As you know, this toxic pipeline, which crosses the Mni Sose — the Missouri River — on Standing Rock’s doorstep, is an existential threat to our homelands and our water. I almost went to prison for peacefully protesting against it in 2017. As Connor sits atop the Army Corps of Engineers — tasked by the courts with creating DAPL’s Environmental Impact Statement — this meeting was critical. Connor listened for many hours, eventually postponing a subsequent meeting with North Dakota Governor Doug Burgum so all our people could speak.

The fact that Chairwoman Alkire was joined by representatives from the Oglala, Cheyenne River, Flandreau, Rosebud, Crow Creek, Yankton, Lower Brule, and Spirit Lake Sioux Nations was an important show of tribal solidarity. And while getting federal officials to take action on our behalf will be an uphill climb at a time when gas prices are rising on account of the Ukraine invasion, this was an important step. 

Left: Standing Rock Chairwoman Janet Alkire with Michael Connor. Center: The color guard presents the flags. Right: Cheyenne River Chairman Harold Frazier, Connor, and Spirit Lake Chairman Doug Yankton.

Renewable energy is now cheaper than fossil fuel throughout the nation, so regardless of what’s happening to oil markets, there is no excuse for failing to go green immediately. And tribal communities should never be forced to bear the risk of noxious infrastructure.

This resistance united us in 2016, and it’s still uniting us today. Now we are being heard by the U.S. Army instead of being shot with water cannons and rubber bullets by TigerSwan, a contracted private army. The fight goes on in a new way — but we still have a long way to go before we can say the Black Snake is defeated. So please stay with us. We’re in this together, and your spirit is always valued in this struggle.

Wopila tanka — thank you for your solidarity!
Chase Iron Eyes
Co-Director and Lead Counsel
The Lakota People’s Law Project

Brackeen v. Haaland

Lakota Law

The moment has come to rally together for our children. The United States Supreme Court has announced that, this autumn, it will hear the case of Brackeen v. Haaland — which could redefine the constitutionality of the Indian Child Welfare Act (ICWA) and threaten tribal sovereignty. Because legal arguments will soon be due, we’re already in high gear. Our attorneys are now preparing an amicus brief for the justices, and it’s up to all of us to raise awareness about the importance of protecting this law and keeping Native kids in Native care. I ask you today, with all my heart, please stand with us in this fight.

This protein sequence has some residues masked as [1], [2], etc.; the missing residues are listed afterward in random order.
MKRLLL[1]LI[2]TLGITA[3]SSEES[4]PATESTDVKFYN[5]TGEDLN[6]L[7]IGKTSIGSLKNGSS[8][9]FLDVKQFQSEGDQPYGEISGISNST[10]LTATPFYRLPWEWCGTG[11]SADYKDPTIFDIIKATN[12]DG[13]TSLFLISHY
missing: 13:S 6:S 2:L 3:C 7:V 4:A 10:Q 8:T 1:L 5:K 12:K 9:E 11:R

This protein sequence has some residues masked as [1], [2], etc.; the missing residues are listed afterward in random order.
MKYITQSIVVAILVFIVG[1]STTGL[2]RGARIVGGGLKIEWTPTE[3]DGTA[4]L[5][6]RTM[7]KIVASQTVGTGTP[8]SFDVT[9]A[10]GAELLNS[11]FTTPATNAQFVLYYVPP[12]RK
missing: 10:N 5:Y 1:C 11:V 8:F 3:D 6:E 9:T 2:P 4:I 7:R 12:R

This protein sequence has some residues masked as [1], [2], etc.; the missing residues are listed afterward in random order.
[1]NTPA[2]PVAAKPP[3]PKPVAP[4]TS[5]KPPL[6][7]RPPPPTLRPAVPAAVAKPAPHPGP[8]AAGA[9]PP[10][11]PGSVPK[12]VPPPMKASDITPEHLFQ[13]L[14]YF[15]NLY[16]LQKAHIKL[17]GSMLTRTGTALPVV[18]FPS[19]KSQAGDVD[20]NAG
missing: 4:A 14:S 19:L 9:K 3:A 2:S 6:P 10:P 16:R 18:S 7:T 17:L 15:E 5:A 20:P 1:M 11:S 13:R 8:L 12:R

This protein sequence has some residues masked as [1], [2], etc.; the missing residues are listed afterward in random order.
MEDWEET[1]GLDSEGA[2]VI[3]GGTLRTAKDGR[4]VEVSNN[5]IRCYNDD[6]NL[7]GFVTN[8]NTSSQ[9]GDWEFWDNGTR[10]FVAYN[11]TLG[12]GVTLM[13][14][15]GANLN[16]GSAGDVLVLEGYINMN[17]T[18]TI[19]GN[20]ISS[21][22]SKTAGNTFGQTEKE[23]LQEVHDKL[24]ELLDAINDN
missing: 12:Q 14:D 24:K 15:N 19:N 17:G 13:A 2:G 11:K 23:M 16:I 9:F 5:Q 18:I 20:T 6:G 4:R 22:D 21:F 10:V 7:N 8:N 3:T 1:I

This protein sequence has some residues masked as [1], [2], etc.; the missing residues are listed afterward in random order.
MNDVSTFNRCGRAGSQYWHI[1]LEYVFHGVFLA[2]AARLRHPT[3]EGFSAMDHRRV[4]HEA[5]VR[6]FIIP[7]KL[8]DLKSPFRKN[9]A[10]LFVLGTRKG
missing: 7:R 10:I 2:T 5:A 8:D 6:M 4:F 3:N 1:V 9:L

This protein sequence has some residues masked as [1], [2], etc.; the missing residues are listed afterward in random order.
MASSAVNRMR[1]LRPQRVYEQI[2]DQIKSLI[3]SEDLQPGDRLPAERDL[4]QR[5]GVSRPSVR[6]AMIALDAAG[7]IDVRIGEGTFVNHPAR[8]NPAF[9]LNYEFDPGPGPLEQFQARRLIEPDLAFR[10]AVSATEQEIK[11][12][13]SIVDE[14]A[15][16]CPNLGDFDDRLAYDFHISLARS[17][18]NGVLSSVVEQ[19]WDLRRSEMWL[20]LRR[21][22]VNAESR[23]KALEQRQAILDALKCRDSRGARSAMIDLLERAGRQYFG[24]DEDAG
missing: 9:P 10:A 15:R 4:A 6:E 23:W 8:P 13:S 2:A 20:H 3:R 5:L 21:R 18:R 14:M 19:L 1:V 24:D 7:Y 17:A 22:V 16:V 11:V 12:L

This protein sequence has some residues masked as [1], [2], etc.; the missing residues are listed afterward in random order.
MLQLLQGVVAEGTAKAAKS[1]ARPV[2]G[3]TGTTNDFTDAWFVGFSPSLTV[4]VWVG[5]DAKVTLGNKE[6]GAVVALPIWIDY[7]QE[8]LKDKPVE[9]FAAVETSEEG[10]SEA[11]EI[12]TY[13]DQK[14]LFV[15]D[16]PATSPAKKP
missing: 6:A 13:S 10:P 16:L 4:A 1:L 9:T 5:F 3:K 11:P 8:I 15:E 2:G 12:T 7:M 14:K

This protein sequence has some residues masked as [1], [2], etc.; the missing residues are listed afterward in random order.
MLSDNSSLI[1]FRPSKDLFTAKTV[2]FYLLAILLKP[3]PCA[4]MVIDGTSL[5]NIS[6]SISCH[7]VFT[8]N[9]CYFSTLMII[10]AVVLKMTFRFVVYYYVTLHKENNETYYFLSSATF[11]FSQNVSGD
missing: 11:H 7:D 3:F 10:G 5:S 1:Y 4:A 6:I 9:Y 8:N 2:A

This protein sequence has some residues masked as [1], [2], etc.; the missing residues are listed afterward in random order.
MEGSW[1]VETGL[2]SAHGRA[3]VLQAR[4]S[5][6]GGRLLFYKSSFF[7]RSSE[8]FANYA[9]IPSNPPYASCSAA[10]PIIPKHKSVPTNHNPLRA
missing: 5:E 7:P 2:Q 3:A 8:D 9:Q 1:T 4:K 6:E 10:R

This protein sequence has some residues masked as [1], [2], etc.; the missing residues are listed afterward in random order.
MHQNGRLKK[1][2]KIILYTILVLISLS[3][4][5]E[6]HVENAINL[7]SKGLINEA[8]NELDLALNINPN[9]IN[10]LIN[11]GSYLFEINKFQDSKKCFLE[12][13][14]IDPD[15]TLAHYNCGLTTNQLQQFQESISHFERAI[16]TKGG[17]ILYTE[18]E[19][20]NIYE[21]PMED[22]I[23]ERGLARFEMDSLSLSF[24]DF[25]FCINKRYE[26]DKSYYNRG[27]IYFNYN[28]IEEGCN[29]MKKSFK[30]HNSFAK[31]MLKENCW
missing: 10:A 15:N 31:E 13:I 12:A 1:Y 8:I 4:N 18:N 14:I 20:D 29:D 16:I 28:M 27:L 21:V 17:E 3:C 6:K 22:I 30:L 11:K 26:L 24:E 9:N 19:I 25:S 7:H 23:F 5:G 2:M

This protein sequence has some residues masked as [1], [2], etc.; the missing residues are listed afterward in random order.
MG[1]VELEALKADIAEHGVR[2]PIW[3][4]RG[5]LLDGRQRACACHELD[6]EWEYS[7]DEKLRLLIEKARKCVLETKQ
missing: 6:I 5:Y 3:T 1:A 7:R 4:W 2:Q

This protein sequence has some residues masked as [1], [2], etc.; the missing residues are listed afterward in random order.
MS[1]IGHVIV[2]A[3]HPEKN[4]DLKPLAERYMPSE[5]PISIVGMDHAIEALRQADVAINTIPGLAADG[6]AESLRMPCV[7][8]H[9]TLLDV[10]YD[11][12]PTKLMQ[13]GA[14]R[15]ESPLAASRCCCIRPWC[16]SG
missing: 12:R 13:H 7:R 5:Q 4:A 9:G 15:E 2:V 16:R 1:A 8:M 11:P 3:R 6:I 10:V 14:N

Please give what you can today to help us protect ICWA and our rights to self-determination. With Russia’s recent attack on Ukraine — and all the other challenges we face together as a society — it is more critical than ever that we do everything we can to protect future generations and uphold the sovereignty of oppressed communities. 

The Supreme Court could strike down the Indian Child Welfare Act this year, which could also jeopardize Native sovereignty as we know it. We must not 👏 let 👏 that 👏 happen! 👏

Protecting our youth and keeping them in Native care — or kinship care, as we call it — is a huge deal for all of us in Indian Country, especially with the ongoing discovery of mass graves at boarding schools. In fact, safeguarding our children is what motivated me to co-found the Lakota People’s Law Project. 

Over the years, with help from friends like you and conscientious reporters like Laura Sullivan at NPR (who won a Peabody Award for her coverage of South Dakota’s foster care crisis), we have made massive inroads. Today, Lakota Law has a Native-run kinship care home at Standing Rock, and I’m helping to oversee the creation of similar facilities and lobby for a tribally-run Child Welfare Department here at the Cheyenne River Nation.

Importantly, too, this Supreme Court case isn’t just about our young ones. As we detailed in our blog a few months back (if you haven’t yet, please read that!), it’s also potentially an attack on tribal mineral rights and, ultimately, our sovereignty. It’s no coincidence that the white family who initiated the case in Texas after adopting Native children is backed, pro bono, by Big Oil lawyers — including a hideous firm called Gibson-Dunn — who normally have no interest in these matters.

If ICWA falls, it could become the first domino in a series of Native rights rollbacks. The colonists want our children because our youth are our future. The chair of our board of advisors, Senator James Abourezk, was the principal author of ICWA back in the late 1970s, and our president and chief counsel, Danny Sheehan, consulted with the Department of Justice to draft the enforcement guidelines that are the subject of this Supreme Court case.

That’s why we’ll work night and day to stop this legal attack. In the coming weeks, we’ll help the Supreme Court justices understand the legal arguments behind this critical law. We’ll also continue to ensure the case gets maximum media coverage. This must be a full team effort. So, stay with us over the year to come, and please do everything you can to help us amplify this issue.

Wopila tanka — thank you for helping us protect our children and our culture.
Madonna Thunder Hawk
Cheyenne River Organizer
The Lakota People’s Law Project

P.S. With ICWA headed to the Supreme Court, it’s an all-hands-on-deck moment. Please donate today to ensure our skilled legal and media teams can protect Native children, kinship care, and sovereignty. The forces of modern colonialism, capitalism, and racism are aligned against us. Let’s unite, stand strong, and show them what we’re made of.

Lakota People's Law Project

Lakota People’s Law Project
547 South 7th Street #149
Bismarck, ND 58504-5859